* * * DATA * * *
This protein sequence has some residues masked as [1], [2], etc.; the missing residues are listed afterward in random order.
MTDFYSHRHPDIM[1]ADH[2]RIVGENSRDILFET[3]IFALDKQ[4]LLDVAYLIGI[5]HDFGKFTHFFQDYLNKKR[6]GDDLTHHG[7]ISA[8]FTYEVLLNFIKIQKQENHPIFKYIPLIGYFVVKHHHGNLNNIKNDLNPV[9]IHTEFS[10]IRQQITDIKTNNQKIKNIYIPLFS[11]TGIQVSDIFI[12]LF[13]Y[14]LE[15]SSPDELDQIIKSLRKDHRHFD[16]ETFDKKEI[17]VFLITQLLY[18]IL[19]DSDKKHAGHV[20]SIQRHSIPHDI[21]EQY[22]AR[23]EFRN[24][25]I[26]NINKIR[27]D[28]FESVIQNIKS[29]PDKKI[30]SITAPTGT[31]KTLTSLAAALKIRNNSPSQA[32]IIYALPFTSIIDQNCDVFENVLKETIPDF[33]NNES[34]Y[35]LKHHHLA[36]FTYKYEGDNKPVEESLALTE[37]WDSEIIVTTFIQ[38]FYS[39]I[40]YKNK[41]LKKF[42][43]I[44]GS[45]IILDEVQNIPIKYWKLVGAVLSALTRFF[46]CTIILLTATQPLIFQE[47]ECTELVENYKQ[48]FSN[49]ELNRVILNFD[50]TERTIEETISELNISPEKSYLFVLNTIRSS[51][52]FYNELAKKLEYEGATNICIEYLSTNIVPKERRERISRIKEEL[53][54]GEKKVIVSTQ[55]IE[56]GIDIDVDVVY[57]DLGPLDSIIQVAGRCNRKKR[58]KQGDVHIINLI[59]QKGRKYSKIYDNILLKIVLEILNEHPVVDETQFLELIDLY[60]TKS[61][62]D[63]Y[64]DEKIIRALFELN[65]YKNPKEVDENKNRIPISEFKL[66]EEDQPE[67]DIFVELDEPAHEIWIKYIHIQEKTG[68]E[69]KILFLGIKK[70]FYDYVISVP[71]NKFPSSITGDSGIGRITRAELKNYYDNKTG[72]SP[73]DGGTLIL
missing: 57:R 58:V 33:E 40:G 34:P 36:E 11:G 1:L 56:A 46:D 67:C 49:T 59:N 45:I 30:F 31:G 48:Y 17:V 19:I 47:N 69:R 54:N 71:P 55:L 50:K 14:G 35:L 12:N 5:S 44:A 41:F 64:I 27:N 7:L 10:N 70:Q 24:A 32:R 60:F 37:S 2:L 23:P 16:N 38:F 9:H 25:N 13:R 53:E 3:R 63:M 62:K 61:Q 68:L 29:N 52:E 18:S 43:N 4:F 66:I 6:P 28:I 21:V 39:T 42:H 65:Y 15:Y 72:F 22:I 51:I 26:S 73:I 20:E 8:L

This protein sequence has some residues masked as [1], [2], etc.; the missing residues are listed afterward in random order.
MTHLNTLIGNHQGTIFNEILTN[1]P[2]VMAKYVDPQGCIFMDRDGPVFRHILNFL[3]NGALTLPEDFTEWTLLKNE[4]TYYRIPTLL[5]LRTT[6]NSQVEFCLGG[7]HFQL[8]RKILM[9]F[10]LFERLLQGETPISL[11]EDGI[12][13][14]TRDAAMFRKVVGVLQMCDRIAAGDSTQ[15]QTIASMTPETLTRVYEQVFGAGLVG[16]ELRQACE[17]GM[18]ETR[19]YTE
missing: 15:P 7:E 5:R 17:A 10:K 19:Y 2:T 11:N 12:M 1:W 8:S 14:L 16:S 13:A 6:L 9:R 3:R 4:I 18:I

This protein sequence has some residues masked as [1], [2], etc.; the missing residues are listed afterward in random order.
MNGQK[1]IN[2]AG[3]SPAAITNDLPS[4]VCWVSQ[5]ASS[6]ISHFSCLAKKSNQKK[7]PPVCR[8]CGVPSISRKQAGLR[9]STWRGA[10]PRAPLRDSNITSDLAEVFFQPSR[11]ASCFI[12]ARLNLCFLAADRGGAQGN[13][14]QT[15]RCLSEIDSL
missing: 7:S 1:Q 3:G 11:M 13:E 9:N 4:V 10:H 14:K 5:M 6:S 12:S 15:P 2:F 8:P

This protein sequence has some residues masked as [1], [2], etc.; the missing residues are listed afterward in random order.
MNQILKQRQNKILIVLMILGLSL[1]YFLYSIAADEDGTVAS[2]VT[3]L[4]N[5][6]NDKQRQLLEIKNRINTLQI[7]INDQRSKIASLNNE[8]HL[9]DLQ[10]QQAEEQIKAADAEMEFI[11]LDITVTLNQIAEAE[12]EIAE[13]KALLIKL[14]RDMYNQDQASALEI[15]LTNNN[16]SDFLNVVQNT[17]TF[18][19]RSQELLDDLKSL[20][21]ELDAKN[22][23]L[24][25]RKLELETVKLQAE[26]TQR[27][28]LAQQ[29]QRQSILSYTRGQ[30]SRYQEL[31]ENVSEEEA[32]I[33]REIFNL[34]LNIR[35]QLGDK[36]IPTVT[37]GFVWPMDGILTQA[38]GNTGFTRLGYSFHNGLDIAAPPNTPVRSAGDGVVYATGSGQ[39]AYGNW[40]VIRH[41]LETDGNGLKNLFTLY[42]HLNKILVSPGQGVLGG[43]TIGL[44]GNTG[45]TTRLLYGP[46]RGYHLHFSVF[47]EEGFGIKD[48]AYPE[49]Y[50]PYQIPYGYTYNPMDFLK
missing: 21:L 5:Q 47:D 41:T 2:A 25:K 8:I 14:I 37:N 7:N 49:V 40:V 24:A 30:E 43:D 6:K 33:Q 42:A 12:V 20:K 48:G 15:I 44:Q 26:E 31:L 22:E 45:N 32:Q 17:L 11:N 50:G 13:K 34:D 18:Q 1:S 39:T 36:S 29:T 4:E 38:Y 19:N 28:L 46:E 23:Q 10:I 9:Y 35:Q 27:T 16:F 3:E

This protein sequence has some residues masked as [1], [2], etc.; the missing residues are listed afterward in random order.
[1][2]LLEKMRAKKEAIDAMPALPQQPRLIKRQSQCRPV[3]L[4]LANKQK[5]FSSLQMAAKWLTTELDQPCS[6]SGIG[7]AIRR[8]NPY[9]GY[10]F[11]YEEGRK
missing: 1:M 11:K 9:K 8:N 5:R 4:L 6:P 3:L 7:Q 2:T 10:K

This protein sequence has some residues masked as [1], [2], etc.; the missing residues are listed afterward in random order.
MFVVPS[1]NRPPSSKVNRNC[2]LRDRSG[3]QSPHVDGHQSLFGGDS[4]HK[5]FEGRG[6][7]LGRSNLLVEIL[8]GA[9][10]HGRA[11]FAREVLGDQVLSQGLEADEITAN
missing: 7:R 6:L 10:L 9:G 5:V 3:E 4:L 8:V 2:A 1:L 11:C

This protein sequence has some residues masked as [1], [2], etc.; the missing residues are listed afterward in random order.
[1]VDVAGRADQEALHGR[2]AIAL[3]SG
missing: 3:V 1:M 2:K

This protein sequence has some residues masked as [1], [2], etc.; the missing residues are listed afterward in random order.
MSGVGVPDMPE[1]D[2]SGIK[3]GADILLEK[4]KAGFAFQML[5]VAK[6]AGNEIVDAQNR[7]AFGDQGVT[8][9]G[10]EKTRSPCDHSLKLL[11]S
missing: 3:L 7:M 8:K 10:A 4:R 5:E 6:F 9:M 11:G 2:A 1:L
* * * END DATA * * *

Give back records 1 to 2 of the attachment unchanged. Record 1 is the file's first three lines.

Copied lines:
This protein sequence has some residues masked as [1], [2], etc.; the missing residues are listed afterward in random order.
MTDFYSHRHPDIM[1]ADH[2]RIVGENSRDILFET[3]IFALDKQ[4]LLDVAYLIGI[5]HDFGKFTHFFQDYLNKKR[6]GDDLTHHG[7]ISA[8]FTYEVLLNFIKIQKQENHPIFKYIPLIGYFVVKHHHGNLNNIKNDLNPV[9]IHTEFS[10]IRQQITDIKTNNQKIKNIYIPLFS[11]TGIQVSDIFI[12]LF[13]Y[14]LE[15]SSPDELDQIIKSLRKDHRHFD[16]ETFDKKEI[17]VFLITQLLY[18]IL[19]DSDKKHAGHV[20]SIQRHSIPHDI[21]EQY[22]AR[23]EFRN[24][25]I[26]NINKIR[27]D[28]FESVIQNIKS[29]PDKKI[30]SITAPTGT[31]KTLTSLAAALKIRNNSPSQA[32]IIYALPFTSIIDQNCDVFENVLKETIPDF[33]NNES[34]Y[35]LKHHHLA[36]FTYKYEGDNKPVEESLALTE[37]WDSEIIVTTFIQ[38]FYS[39]I[40]YKNK[41]LKKF[42][43]I[44]GS[45]IILDEVQNIPIKYWKLVGAVLSALTRFF[46]CTIILLTATQPLIFQE[47]ECTELVENYKQ[48]FSN[49]ELNRVILNFD[50]TERTIEETISELNISPEKSYLFVLNTIRSS[51][52]FYNELAKKLEYEGATNICIEYLSTNIVPKERRERISRIKEEL[53][54]GEKKVIVSTQ[55]IE[56]GIDIDVDVVY[57]DLGPLDSIIQVAGRCNRKKR[58]KQGDVHIINLI[59]QKGRKYSKIYDNILLKIVLEILNEHPVVDETQFLELIDLY[60]TKS[61][62]D[63]Y[64]DEKIIRALFELN[65]YKNPKEVDENKNRIPISEFKL[66]EEDQPE[67]DIFVELDEPAHEIWIKYIHIQEKTG[68]E[69]KILFLGIKK[70]FYDYVISVP[71]NKFPSSITGDSGIGRITRAELKNYYDNKTG[72]SP[73]DGGTLIL
missing: 57:R 58:V 33:E 40:G 34:P 36:E 11:G 1:L 56:A 46:D 67:C 49:T 59:N 45:I 30:F 31:G 48:Y 17:V 19:I 47:N 69:R 54:N 71:P 55:L 50:K 14:G 35:L 12:N 5:S 44:A 41:F 64:I 27:N 7:L 10:N 70:Q 24:A 32:R 60:F 37:S 2:L 23:P 16:N 38:F 9:H 25:N 13:R 53:E 3:R 63:M 62:K 61:Q 68:L 29:N 52:E 18:S 43:N 4:F 66:I 6:P 28:I 21:V 39:T 42:H 65:Y 15:Y 72:F 22:I 51:I 26:S 73:I 20:E 8:L

This protein sequence has some residues masked as [1], [2], etc.; the missing residues are listed afterward in random order.
MTHLNTLIGNHQGTIFNEILTN[1]P[2]VMAKYVDPQGCIFMDRDGPVFRHILNFL[3]NGALTLPEDFTEWTLLKNE[4]TYYRIPTLL[5]LRTT[6]NSQVEFCLGG[7]HFQL[8]RKILM[9]F[10]LFERLLQGETPISL[11]EDGI[12][13][14]TRDAAMFRKVVGVLQMCDRIAAGDSTQ[15]QTIASMTPETLTRVYEQVFGAGLVG[16]ELRQACE[17]GM[18]ETR[19]YTE
missing: 15:P 7:E 5:R 17:A 10:K 19:Y 2:T 11:N 12:M 1:W 8:S 14:L 16:S 13:A 6:L 9:R 3:R 4:I 18:I